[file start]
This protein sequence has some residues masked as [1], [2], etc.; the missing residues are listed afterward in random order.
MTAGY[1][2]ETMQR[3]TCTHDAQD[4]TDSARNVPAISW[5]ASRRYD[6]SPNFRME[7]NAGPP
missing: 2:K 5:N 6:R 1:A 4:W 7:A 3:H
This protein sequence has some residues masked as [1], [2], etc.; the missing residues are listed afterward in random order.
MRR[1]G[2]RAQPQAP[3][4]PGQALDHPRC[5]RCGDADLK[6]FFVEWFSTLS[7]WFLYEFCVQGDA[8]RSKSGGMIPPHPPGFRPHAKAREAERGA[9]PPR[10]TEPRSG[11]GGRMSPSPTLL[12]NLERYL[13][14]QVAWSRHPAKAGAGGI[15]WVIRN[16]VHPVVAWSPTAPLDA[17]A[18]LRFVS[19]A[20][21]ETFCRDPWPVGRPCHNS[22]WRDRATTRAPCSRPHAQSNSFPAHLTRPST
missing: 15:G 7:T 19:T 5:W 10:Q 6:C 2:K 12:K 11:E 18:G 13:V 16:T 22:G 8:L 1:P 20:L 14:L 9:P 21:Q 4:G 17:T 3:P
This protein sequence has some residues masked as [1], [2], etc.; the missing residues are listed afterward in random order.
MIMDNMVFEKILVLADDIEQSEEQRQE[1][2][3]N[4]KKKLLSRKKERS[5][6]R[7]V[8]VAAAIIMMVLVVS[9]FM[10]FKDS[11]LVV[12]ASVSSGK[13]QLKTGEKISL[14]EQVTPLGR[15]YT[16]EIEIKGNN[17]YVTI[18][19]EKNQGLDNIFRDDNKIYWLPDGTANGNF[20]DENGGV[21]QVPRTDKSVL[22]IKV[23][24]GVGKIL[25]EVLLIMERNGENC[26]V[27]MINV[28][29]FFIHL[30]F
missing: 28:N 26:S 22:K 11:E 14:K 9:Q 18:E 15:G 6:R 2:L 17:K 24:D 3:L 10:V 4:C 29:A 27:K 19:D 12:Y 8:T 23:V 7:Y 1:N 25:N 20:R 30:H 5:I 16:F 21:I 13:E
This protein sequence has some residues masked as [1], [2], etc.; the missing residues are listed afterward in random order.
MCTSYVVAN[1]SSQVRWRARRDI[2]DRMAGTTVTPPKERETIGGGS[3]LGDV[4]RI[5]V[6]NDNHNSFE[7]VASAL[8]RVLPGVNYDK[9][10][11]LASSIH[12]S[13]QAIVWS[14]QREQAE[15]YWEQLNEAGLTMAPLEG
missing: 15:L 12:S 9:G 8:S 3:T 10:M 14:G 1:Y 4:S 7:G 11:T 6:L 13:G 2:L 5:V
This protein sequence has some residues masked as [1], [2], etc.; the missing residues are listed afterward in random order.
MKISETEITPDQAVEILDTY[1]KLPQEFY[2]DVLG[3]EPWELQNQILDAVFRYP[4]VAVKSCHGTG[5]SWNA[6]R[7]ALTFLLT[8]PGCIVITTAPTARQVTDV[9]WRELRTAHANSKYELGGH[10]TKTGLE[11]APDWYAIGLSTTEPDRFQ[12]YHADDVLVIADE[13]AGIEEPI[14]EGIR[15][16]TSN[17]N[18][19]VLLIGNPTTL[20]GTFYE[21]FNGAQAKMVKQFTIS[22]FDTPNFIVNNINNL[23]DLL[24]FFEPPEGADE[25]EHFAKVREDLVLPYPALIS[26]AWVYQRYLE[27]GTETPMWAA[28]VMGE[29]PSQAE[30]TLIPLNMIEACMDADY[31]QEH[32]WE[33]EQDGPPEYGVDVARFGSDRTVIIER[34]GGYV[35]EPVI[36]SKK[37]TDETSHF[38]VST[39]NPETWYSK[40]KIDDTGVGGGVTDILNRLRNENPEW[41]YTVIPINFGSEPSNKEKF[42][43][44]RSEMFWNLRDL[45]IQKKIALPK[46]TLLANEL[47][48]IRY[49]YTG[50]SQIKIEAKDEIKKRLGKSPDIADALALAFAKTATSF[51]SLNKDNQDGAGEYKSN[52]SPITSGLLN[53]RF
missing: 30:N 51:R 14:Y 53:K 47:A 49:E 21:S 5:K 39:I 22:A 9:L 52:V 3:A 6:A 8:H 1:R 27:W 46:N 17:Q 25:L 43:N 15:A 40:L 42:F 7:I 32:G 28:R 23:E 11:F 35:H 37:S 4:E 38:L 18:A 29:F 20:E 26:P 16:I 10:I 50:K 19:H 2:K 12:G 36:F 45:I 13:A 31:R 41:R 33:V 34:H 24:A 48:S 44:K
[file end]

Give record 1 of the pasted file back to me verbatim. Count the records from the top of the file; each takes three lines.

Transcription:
This protein sequence has some residues masked as [1], [2], etc.; the missing residues are listed afterward in random order.
MTAGY[1][2]ETMQR[3]TCTHDAQD[4]TDSARNVPAISW[5]ASRRYD[6]SPNFRME[7]NAGPP
missing: 2:K 5:N 6:R 1:A 4:W 7:A 3:H